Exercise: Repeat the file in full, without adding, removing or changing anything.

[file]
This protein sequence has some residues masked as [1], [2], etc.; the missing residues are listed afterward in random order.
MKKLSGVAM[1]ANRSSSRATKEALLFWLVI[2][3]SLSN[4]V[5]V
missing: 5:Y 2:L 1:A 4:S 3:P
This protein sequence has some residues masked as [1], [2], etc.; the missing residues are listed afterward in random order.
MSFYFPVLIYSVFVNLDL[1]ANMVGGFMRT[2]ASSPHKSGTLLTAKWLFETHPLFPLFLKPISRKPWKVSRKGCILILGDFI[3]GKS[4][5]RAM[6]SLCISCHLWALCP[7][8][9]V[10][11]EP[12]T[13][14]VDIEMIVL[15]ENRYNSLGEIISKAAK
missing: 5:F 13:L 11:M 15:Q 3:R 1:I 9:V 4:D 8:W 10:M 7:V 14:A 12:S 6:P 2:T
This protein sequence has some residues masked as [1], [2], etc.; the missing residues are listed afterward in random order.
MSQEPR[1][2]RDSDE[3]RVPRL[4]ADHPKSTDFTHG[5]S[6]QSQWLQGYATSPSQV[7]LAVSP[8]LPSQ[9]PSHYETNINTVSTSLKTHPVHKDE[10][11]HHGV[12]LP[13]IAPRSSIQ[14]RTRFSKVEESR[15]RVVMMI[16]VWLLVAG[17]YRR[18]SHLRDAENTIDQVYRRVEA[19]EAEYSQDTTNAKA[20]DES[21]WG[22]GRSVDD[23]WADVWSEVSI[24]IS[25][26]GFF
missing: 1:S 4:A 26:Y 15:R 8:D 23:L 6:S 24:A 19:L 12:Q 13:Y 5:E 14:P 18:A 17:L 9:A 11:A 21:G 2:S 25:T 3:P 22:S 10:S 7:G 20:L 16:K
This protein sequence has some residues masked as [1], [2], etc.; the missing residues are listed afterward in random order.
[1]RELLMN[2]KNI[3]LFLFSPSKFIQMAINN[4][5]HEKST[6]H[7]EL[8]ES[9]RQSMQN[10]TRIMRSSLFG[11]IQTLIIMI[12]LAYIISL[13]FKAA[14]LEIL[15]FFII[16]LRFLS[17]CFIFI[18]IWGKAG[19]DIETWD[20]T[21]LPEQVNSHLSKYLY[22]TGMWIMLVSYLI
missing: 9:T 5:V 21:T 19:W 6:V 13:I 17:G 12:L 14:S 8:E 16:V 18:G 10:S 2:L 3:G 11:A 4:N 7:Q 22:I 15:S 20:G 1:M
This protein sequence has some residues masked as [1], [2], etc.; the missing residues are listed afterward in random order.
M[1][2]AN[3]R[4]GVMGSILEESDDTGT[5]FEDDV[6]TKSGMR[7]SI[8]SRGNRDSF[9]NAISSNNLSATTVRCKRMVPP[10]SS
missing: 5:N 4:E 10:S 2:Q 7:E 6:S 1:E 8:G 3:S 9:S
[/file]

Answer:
This protein sequence has some residues masked as [1], [2], etc.; the missing residues are listed afterward in random order.
MKKLSGVAM[1]ANRSSSRATKEALLFWLVI[2][3]SLSN[4]V[5]V
missing: 5:Y 2:L 1:A 4:S 3:P
This protein sequence has some residues masked as [1], [2], etc.; the missing residues are listed afterward in random order.
MSFYFPVLIYSVFVNLDL[1]ANMVGGFMRT[2]ASSPHKSGTLLTAKWLFETHPLFPLFLKPISRKPWKVSRKGCILILGDFI[3]GKS[4][5]RAM[6]SLCISCHLWALCP[7][8][9]V[10][11]EP[12]T[13][14]VDIEMIVL[15]ENRYNSLGEIISKAAK
missing: 5:F 13:L 11:M 15:Q 3:R 1:I 9:V 4:D 8:W 10:M 7:V 14:A 12:S 6:P 2:T
This protein sequence has some residues masked as [1], [2], etc.; the missing residues are listed afterward in random order.
MSQEPR[1][2]RDSDE[3]RVPRL[4]ADHPKSTDFTHG[5]S[6]QSQWLQGYATSPSQV[7]LAVSP[8]LPSQ[9]PSHYETNINTVSTSLKTHPVHKDE[10][11]HHGV[12]LP[13]IAPRSSIQ[14]RTRFSKVEESR[15]RVVMMI[16]VWLLVAG[17]YRR[18]SHLRDAENTIDQVYRRVEA[19]EAEYSQDTTNAKA[20]DES[21]WG[22]GRSVDD[23]WADVWSEVSI[24]IS[25][26]GFF
missing: 1:S 4:A 26:Y 15:R 8:D 23:L 6:S 24:A 19:L 12:Q 13:Y 5:E 14:P 18:A 17:L 9:A 11:A 21:G 2:S 25:T 3:P 22:S 10:S 7:G 20:L 16:K
This protein sequence has some residues masked as [1], [2], etc.; the missing residues are listed afterward in random order.
[1]RELLMN[2]KNI[3]LFLFSPSKFIQMAINN[4][5]HEKST[6]H[7]EL[8]ES[9]RQSMQN[10]TRIMRSSLFG[11]IQTLIIMI[12]LAYIISL[13]FKAA[14]LEIL[15]FFII[16]LRFLS[17]CFIFI[18]IWGKAG[19]DIETWD[20]T[21]LPEQVNSHLSKYLY[22]TGMWIMLVSYLI
missing: 9:T 5:V 21:T 19:W 6:V 13:I 17:G 12:L 14:S 8:E 16:V 18:G 10:S 2:L 3:G 11:A 4:N 7:Q 22:I 15:S 20:G 1:M
This protein sequence has some residues masked as [1], [2], etc.; the missing residues are listed afterward in random order.
M[1][2]AN[3]R[4]GVMGSILEESDDTGT[5]FEDDV[6]TKSGMR[7]SI[8]SRGNRDSF[9]NAISSNNLSATTVRCKRMVPP[10]SS
missing: 5:N 4:E 10:S 2:Q 7:E 6:S 1:E 8:G 3:S 9:S